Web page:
Farhan Haq, a spokesman for UN Secretary General Ban Ki-moon
The United Nations has acknowledged for the first time that it is to blame for a cholera epidemic that killed thousands in Haiti after a major earthquake jolted the Caribbean country in 2010.
The UN chief's spokesman Farhan Haq said on Friday the body has now a "moral responsibility" to give "material" aid to cholera victims, estimated at more than 800,000 people.
For years the UN had denied or been silent on longstanding allegations that it was responsible for the outbreak. 
Researchers say there is ample evidence that cholera was introduced to Haiti's biggest river in October 2010 by inadequately treated sewage from a UN peacekeeping base.
US courts have consistently held the UN, headquartered in New York, immune from lawsuits over the cholera epidemic that has killed 10,000 people since it broke out in 2010.
Even as the UN acknowledged its "own involvement" in the cholera outbreak, a US federal appeals panel in New York upheld immunity for the international body in a decision issued late Thursday.
Lawmakers of the victims, nonetheless, claimed victory.
"This is a major victory for the thousands of Haitians who have been marching for justice, writing to the UN and bringing the UN to court," said Mario Joseph, a Haitian human rights attorney.
His law firm has led a high-profile claim on behalf of 5,000 cholera victims who blame the UN for introducing the disease.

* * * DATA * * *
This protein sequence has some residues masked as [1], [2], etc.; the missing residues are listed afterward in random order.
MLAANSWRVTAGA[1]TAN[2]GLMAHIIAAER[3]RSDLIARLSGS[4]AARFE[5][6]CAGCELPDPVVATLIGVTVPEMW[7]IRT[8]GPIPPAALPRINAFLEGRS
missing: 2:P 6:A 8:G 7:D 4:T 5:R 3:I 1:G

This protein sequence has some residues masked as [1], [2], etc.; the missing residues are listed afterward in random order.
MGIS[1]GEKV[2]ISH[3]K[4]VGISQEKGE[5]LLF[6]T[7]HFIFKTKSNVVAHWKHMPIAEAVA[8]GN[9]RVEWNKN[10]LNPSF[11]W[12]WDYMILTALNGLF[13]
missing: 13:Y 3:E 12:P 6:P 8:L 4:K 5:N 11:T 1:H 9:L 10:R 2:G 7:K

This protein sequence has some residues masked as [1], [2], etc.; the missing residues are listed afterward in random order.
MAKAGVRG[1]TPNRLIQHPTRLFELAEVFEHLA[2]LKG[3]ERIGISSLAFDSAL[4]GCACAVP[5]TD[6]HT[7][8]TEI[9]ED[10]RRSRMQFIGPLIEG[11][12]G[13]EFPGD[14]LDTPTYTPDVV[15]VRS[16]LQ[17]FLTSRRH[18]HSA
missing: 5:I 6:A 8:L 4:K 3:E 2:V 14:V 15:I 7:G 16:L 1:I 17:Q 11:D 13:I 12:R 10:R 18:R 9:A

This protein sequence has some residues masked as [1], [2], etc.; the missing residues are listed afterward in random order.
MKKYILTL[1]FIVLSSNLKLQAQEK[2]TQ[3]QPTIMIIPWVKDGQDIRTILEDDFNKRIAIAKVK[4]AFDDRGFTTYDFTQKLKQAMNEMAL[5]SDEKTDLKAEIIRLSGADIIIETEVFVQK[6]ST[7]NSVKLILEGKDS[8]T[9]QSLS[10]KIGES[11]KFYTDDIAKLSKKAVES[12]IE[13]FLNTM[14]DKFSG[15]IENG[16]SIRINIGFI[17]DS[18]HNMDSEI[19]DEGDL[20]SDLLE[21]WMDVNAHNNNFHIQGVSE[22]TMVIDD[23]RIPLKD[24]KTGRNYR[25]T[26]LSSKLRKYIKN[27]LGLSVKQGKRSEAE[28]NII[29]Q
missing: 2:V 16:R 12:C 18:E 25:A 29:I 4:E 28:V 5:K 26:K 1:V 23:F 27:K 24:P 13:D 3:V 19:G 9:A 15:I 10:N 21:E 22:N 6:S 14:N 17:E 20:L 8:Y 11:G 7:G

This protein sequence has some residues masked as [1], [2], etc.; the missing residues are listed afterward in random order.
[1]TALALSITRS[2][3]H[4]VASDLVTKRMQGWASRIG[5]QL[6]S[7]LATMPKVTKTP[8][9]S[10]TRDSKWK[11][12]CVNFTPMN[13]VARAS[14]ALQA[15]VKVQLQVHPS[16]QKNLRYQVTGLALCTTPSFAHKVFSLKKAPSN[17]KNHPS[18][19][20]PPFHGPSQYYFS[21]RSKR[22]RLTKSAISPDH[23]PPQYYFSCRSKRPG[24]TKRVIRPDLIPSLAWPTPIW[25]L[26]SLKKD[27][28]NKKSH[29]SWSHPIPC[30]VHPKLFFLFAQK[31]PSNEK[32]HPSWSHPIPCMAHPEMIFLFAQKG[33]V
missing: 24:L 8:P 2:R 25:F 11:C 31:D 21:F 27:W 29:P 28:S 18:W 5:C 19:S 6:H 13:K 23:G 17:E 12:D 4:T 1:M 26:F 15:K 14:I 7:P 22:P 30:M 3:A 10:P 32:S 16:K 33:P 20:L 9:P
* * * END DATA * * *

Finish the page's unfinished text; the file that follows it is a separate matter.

Haitian human rights activists and victims of cholera rally in front of the UN Stabilization Mission in the capital, Port-au-Prince, on October 15, 2015, to demand justice and reparation. ©AFP
Michelle Raymond, whose young son died of the waterborne disease in 2013, said, "The UN brought this sickness to Haiti so they need to pay the country back. A lot of people got sick, a lot have died."
Haq said UN chief Ban Ki-moon deeply regrets the suffering of the Haitians.
“Over the past year, the UN has become convinced that it needs to do much more regarding its own involvement in the initial outbreak and the suffering of those affected by cholera," Haq said.
Patients rest on stretchers in the Cholera Treatment Center of Diquini in Port-au-Prince, Haiti, May 28, 2016. ©Reuters
The cholera outbreak in Haiti showed up some 10 months after a devastating earthquake that killed 220,000.
The infection still flares up intermittently and continues to kill people in Haiti six years after the disease was first seen there.
Cholera is caused by bacteria that produces diarrhea and is contracted by eating or drinking contaminated food or water. The disease can lead to death through complete dehydration, but is easily treatable if caught in time.

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